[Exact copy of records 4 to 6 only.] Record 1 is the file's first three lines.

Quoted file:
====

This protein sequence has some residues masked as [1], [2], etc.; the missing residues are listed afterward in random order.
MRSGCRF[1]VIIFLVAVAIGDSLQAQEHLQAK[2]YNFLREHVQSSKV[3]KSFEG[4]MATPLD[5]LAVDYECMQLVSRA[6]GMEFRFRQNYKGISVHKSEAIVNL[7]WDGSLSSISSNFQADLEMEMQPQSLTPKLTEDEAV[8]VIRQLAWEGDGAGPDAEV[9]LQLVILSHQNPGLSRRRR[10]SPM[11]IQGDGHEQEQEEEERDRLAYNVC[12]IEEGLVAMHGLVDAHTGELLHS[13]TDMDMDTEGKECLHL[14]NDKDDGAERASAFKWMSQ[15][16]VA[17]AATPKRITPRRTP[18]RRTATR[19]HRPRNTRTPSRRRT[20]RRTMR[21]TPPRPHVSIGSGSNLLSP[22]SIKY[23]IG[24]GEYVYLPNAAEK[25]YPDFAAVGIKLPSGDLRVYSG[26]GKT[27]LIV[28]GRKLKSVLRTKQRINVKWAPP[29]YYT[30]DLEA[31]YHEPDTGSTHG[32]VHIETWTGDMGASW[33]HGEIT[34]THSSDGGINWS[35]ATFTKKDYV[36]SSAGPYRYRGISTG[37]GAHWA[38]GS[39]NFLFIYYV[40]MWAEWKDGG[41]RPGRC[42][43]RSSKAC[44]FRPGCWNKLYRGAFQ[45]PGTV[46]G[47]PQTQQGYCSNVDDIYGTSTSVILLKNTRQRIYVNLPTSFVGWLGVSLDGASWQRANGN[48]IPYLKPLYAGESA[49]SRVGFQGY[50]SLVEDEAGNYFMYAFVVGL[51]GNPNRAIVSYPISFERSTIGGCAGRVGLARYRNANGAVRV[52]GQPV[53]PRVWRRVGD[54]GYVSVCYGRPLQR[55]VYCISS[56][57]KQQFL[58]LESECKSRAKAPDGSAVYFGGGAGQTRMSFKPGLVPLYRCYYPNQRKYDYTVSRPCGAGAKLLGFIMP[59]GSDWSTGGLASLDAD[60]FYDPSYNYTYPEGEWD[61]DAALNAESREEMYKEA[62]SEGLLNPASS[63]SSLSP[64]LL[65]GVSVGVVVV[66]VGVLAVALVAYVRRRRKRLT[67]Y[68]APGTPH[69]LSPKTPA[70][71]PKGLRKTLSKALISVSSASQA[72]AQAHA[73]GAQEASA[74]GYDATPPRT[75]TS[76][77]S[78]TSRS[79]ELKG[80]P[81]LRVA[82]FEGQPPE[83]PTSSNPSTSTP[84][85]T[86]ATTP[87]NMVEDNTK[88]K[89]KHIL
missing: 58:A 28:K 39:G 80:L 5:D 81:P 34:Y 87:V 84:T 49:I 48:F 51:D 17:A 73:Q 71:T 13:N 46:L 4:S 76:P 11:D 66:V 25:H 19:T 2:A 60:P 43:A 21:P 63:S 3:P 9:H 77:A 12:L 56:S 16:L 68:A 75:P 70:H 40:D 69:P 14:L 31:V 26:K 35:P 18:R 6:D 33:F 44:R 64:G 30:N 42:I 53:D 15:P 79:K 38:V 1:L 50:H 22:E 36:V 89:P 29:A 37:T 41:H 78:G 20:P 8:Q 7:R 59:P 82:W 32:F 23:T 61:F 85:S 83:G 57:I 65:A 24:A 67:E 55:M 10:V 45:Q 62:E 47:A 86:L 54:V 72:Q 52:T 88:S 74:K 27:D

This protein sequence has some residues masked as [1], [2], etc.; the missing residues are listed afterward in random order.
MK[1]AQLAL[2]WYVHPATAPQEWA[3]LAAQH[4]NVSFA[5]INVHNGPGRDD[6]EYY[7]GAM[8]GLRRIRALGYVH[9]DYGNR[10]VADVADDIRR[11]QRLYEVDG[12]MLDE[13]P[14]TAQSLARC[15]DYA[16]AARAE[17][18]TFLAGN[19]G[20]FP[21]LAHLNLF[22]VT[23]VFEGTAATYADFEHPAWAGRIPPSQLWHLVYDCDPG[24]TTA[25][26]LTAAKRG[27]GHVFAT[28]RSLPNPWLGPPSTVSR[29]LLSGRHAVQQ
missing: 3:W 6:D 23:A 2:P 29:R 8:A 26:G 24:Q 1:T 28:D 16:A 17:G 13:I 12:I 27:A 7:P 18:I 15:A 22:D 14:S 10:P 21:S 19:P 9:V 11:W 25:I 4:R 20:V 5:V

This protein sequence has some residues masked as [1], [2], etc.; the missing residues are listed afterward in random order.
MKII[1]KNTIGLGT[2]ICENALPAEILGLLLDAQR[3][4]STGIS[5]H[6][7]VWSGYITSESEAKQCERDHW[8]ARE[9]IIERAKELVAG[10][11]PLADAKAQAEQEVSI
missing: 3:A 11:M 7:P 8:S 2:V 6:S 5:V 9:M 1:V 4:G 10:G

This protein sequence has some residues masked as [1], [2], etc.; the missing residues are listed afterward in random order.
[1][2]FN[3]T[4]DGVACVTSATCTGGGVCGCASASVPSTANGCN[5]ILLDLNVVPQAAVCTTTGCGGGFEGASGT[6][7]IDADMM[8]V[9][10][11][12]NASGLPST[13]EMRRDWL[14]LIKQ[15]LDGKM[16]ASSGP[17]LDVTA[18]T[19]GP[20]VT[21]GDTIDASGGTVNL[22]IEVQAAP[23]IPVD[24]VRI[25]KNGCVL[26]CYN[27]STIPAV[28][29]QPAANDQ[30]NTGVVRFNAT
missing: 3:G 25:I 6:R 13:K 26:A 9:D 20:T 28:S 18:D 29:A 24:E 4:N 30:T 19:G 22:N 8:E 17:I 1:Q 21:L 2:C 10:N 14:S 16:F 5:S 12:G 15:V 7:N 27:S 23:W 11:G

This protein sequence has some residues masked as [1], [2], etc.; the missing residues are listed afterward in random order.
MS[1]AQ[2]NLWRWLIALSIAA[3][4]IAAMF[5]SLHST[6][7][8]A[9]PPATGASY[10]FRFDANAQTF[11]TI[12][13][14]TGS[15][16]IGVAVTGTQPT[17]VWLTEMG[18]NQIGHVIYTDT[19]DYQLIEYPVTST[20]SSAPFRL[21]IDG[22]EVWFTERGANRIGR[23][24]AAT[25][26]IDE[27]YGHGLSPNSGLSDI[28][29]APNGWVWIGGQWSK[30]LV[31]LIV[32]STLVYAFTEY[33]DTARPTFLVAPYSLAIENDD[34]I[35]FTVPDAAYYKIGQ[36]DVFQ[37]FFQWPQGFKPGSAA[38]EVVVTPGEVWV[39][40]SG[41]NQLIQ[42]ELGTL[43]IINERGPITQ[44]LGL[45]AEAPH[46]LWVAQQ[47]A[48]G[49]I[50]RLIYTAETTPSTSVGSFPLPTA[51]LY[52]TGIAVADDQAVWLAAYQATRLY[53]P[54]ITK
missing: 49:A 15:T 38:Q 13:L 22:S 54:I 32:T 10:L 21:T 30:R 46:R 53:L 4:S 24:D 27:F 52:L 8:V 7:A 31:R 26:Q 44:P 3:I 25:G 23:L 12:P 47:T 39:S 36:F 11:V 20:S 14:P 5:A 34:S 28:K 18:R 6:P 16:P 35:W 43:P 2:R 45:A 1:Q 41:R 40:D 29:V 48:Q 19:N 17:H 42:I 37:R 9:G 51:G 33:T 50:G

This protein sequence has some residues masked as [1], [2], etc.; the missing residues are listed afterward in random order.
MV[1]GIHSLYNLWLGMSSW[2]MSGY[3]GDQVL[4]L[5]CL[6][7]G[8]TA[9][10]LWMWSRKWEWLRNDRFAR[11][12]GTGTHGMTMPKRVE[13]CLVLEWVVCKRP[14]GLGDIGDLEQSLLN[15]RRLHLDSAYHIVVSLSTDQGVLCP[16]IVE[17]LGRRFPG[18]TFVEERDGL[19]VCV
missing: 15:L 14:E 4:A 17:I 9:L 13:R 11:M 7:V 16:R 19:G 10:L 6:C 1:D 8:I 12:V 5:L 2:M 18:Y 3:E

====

This protein sequence has some residues masked as [1], [2], etc.; the missing residues are listed afterward in random order.
[1][2]FN[3]T[4]DGVACVTSATCTGGGVCGCASASVPSTANGCN[5]ILLDLNVVPQAAVCTTTGCGGGFEGASGT[6][7]IDADMM[8]V[9][10][11][12]NASGLPST[13]EMRRDWL[14]LIKQ[15]LDGKM[16]ASSGP[17]LDVTA[18]T[19]GP[20]VT[21]GDTIDASGGTVNL[22]IEVQAAP[23]IPVD[24]VRI[25]KNGCVL[26]CYN[27]STIPAV[28][29]QPAANDQ[30]NTGVVRFNAT
missing: 3:G 25:I 6:R 13:K 26:A 9:D 20:T 28:S 18:D 29:A 24:E 4:N 30:T 19:G 22:N 8:E 17:I 1:Q 21:L 2:C 10:N 14:S 16:F 5:S 12:G 15:V 7:N 27:S 23:W 11:G

This protein sequence has some residues masked as [1], [2], etc.; the missing residues are listed afterward in random order.
MS[1]AQ[2]NLWRWLIALSIAA[3][4]IAAMF[5]SLHST[6][7][8]A[9]PPATGASY[10]FRFDANAQTF[11]TI[12][13][14]TGS[15][16]IGVAVTGTQPT[17]VWLTEMG[18]NQIGHVIYTDT[19]DYQLIEYPVTST[20]SSAPFRL[21]IDG[22]EVWFTERGANRIGR[23][24]AAT[25][26]IDE[27]YGHGLSPNSGLSDI[28][29]APNGWVWIGGQWSK[30]LV[31]LIV[32]STLVYAFTEY[33]DTARPTFLVAPYSLAIENDD[34]I[35]FTVPDAAYYKIGQ[36]DVFQ[37]FFQWPQGFKPGSAA[38]EVVVTPGEVWV[39][40]SG[41]NQLIQ[42]ELGTL[43]IINERGPITQ[44]LGL[45]AEAPH[46]LWVAQQ[47]A[48]G[49]I[50]RLIYTAETTPSTSVGSFPLPTA[51]LY[52]TGIAVADDQAVWLAAYQATRLY[53]P[54]ITK
missing: 49:A 15:T 38:Q 13:L 22:S 54:I 32:T 10:L 21:T 30:R 46:R 53:L 4:S 24:D 27:F 52:L 8:V 7:A 31:R 26:Q 44:P 3:I 25:G 23:L 12:P 47:T 39:S 36:F 11:V 20:S 14:P 5:A 34:S 28:K 18:R 6:P 16:P 35:W 43:P 2:R 45:A 1:Q 41:R 40:D 29:V 48:Q 19:N 17:H 42:I 37:R 9:G 51:G 33:T 50:G

This protein sequence has some residues masked as [1], [2], etc.; the missing residues are listed afterward in random order.
MV[1]GIHSLYNLWLGMSSW[2]MSGY[3]GDQVL[4]L[5]CL[6][7]G[8]TA[9][10]LWMWSRKWEWLRNDRFAR[11][12]GTGTHGMTMPKRVE[13]CLVLEWVVCKRP[14]GLGDIGDLEQSLLN[15]RRLHLDSAYHIVVSLSTDQGVLCP[16]IVE[17]LGRRFPG[18]TFVEERDGL[19]VCV
missing: 15:L 14:E 4:A 17:I 9:L 13:R 11:M 7:V 16:R 19:G 10:L 6:C 1:D 8:I 12:V 5:L 2:M 18:Y 3:E